14. You’re Just Procrastinating

If you really want to do it, why wait for some date?

Some even believe that New Year’s resolution is just a gimmick, simply a result of copy+paste! Confused? Just like one can copy the content in the word document, people copy the resolutions of others that they find interesting or challenging!

The question to be asked is, why do you have to wait for a particular date to do something if it’s really important to you? Your short term and long term goals are not bound by any date!

Whether losing weight or quitting alcohol, why wait for some made-up resolution date and torment your body with over-consumption until that date arrives. And only to keep that resolve to quit junk food or quit alcohol or give up smoking just for a few days!

Don’t you agree that most of the people who take up new year’s resolutions fall back on their old habits in a short span of time?

The point is – if you really want to do something or give up something, you need not wait for any date to start putting in an effort. Everything that shapes your future begins now!

15. Non-Accomplishment Brings Negativity

People who fail to stick to their resolutions often resent making the decision in the first place. They give out reasons or even blame others for their failures. The resultant behavior reflects anger and negativity.

About 80% of the new year’s resolution fail every year. [4]

Now, think what would happen if the same thing happens over and over again? Would you be gleaming with confidence or brooding over the decisions you made?

All the efforts and courage to make those resolutions go down the drain in a short span of time. Eventually, negativity replaces audacity in your subconscious and traps you in believing that you do not have what it takes to follow through with your resolution.

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16. You Know Your What but Not Your Why

The biggest reason why most New Year’s resolutions fail: you know what you want but you not why you want it.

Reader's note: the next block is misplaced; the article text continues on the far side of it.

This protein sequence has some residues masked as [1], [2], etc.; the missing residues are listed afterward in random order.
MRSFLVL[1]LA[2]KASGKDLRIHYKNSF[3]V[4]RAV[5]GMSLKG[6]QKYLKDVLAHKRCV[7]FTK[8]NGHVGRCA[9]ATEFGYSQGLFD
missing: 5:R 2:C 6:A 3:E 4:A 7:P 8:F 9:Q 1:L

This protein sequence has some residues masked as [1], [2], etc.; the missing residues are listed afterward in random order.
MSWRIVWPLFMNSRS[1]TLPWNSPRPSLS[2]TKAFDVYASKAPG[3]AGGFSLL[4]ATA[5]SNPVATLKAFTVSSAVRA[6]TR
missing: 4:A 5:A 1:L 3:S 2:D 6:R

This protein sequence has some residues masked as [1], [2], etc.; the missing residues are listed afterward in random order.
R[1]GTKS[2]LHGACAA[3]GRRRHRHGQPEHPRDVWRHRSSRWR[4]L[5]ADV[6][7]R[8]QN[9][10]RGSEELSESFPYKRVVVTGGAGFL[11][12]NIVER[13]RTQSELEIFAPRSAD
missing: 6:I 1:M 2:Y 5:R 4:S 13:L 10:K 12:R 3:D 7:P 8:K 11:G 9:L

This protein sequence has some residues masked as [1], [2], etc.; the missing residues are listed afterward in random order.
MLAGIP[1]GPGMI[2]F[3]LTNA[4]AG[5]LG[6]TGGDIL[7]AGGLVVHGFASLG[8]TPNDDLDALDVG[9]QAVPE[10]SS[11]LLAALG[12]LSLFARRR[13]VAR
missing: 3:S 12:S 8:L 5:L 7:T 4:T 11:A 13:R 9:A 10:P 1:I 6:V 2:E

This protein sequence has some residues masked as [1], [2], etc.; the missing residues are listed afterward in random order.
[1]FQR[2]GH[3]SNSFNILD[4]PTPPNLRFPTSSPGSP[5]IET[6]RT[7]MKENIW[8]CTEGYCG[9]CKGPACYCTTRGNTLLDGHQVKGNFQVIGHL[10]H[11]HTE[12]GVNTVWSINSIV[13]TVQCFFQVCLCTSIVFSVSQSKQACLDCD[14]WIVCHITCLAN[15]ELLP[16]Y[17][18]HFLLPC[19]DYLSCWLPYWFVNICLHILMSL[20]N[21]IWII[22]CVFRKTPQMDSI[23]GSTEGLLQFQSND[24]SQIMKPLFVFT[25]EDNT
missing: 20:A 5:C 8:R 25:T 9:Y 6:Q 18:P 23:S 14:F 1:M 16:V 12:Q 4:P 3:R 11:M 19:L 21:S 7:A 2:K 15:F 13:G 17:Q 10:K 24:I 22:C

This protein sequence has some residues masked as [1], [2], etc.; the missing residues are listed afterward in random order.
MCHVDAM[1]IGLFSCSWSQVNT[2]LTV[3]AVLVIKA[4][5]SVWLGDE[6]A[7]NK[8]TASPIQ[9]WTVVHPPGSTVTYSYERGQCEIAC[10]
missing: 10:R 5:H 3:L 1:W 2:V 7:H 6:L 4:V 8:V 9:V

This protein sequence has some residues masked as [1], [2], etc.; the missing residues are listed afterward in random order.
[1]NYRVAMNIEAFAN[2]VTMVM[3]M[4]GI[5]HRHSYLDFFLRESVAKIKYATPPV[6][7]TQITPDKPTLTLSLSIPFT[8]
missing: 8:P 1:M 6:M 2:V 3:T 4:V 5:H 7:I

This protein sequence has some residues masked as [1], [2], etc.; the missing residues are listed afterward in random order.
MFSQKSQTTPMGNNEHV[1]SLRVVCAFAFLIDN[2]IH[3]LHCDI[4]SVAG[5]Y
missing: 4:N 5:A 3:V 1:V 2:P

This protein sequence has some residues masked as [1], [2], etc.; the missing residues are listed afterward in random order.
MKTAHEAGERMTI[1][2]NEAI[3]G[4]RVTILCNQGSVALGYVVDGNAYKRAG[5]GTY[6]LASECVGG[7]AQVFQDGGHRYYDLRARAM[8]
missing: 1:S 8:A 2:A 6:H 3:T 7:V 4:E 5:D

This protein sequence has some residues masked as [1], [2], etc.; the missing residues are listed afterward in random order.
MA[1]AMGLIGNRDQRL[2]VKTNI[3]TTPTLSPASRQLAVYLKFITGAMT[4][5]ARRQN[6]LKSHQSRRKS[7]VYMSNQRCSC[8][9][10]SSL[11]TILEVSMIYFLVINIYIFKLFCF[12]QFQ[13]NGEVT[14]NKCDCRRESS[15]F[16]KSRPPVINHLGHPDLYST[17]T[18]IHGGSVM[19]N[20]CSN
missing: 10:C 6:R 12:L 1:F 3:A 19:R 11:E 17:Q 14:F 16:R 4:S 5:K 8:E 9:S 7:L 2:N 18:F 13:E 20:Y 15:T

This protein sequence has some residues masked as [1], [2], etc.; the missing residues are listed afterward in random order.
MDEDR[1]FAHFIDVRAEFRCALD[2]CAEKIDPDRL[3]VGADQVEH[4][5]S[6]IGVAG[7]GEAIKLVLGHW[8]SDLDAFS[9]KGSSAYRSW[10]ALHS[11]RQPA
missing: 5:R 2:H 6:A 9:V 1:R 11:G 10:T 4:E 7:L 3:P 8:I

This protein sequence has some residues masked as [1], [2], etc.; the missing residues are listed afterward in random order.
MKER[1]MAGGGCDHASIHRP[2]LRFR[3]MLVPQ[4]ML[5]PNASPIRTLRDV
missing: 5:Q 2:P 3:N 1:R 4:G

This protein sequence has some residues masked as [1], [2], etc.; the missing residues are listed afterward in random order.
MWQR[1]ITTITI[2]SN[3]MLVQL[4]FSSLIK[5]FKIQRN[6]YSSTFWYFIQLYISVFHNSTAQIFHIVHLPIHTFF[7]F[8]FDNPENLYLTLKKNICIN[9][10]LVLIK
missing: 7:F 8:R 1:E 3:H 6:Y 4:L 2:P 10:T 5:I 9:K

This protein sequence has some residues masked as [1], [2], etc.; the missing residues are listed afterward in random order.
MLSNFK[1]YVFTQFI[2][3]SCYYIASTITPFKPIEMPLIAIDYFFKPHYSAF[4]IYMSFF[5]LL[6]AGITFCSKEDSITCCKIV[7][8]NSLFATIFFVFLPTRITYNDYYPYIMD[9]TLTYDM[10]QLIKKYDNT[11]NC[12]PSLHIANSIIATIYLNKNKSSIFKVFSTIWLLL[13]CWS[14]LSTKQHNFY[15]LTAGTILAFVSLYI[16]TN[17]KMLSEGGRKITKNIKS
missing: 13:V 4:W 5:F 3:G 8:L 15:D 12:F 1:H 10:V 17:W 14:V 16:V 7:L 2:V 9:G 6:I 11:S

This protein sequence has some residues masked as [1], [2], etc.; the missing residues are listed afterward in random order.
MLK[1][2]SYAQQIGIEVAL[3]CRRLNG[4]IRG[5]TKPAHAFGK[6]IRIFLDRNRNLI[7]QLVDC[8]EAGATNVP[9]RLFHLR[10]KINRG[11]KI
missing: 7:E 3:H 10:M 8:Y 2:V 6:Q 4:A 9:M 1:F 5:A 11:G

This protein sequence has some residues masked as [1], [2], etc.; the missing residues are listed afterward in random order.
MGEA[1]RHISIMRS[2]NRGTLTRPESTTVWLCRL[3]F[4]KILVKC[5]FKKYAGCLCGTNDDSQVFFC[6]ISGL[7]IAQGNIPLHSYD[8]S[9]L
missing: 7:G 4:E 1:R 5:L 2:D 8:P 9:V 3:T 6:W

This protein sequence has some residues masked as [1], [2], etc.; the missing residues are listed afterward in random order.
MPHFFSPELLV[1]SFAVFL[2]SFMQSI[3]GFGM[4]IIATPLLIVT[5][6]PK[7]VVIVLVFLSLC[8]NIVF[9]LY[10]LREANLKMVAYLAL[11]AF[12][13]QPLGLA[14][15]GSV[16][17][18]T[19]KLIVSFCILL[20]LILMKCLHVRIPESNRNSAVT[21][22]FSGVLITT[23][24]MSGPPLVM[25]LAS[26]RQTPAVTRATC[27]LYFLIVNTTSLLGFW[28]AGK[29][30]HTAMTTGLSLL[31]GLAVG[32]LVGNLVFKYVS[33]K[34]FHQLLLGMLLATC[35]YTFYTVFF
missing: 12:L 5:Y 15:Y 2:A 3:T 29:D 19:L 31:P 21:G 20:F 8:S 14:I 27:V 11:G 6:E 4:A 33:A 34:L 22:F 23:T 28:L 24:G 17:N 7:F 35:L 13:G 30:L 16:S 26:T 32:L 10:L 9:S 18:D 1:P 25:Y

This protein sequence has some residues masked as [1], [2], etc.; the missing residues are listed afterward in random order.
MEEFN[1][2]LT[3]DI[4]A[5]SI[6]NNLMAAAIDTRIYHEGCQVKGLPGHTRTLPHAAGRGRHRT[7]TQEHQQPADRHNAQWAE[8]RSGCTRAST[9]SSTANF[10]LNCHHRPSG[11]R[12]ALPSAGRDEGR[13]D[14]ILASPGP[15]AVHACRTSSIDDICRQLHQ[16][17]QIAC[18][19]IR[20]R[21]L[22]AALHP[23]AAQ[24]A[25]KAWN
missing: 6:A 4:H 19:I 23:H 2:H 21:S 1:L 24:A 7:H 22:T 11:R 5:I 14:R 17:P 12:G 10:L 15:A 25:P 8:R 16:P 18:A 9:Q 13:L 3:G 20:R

“The bad news is time flies. The good news is you’re the pilot.” – Michael Altshuler

Yes: you want to get fit, lose weight, or be healthy… but why is your goal important to you? For example:

Do you want to be fit so you can be a positive example that your children can admire and look up to?

Do you want to lose fat so you’ll feel more confident and sexy in your body than ever before?

Do you want to be healthy so you’ll have increased clarity, energy, and focus that would carry over into every single aspect of your life?

Whether you’re getting in shape because you want to live longer, be a good example, boost your energy, feel confident, have an excuse to buy hot new clothes, or increase your likelihood of getting laid (hey, I’m not here to judge) is up to you.

Forget about any preconceived notions and be true to yourself.

  • The more specific you can make your goal,
  • The more vivid it will be in your imagination,
  • The more encouraged you’ll be,
  • The more likely it is you will succeed (because yes, you CAN do this!).

New Year’s Resolutions May Just Be a Bad Idea

Majority of the New Year’s resolutions witness failures.

“Each year’s regrets are envelopes in which messages of hope are found for the New Year.” ― John R. Dallas Jr

Why is it that most of us make plans with such great commitment and resolve but fail to follow through with it? Is it that we lack confidence or purpose? Or is it because of low willpower?

Whatever the reason may be, it surely makes us check if the new year’s resolution is a bad idea in totality.

People make new year resolutions like quitting alcohol, losing weight, giving up bad habits, etc. However, not many realize the long-standing impact of failure to stick to new year resolutions.

Moreover, if one cannot stick to their resolutions repeatedly over the years, the constant self-disappointment is further saddening.

So if there’s a goal that you really want to achieve, don’t wait for the new year. Simply ask yourself why you’re doing it and start making plans for it. Here’s a guide to help you: Achieving Goals: The Ultimate Guide to Goal Achieving & Goal Setting

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Featured photo credit: nine koepfer via unsplash.com


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Daniel Wallen

Daniel is a writer who focuses on blogging about happiness and motivation at Lifehack.